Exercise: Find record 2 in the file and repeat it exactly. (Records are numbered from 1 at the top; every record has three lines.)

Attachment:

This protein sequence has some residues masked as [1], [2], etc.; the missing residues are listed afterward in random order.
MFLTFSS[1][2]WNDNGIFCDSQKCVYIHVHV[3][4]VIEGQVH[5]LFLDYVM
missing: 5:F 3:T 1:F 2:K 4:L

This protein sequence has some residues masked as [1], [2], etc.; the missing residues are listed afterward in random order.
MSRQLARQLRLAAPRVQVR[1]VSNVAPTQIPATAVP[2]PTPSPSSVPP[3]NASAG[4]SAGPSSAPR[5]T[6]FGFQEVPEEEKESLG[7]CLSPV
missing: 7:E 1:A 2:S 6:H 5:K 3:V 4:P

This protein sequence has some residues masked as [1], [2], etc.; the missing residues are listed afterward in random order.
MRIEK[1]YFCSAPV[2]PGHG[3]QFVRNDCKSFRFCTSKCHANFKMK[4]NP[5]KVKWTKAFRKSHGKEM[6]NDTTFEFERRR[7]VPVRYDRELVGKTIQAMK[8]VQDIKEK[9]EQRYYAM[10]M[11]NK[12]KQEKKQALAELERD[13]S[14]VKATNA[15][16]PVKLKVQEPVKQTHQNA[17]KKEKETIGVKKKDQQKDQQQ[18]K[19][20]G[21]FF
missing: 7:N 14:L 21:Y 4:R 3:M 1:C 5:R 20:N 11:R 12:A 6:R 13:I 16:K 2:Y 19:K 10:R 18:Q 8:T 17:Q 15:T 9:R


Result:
This protein sequence has some residues masked as [1], [2], etc.; the missing residues are listed afterward in random order.
MSRQLARQLRLAAPRVQVR[1]VSNVAPTQIPATAVP[2]PTPSPSSVPP[3]NASAG[4]SAGPSSAPR[5]T[6]FGFQEVPEEEKESLG[7]CLSPV
missing: 7:E 1:A 2:S 6:H 5:K 3:V 4:P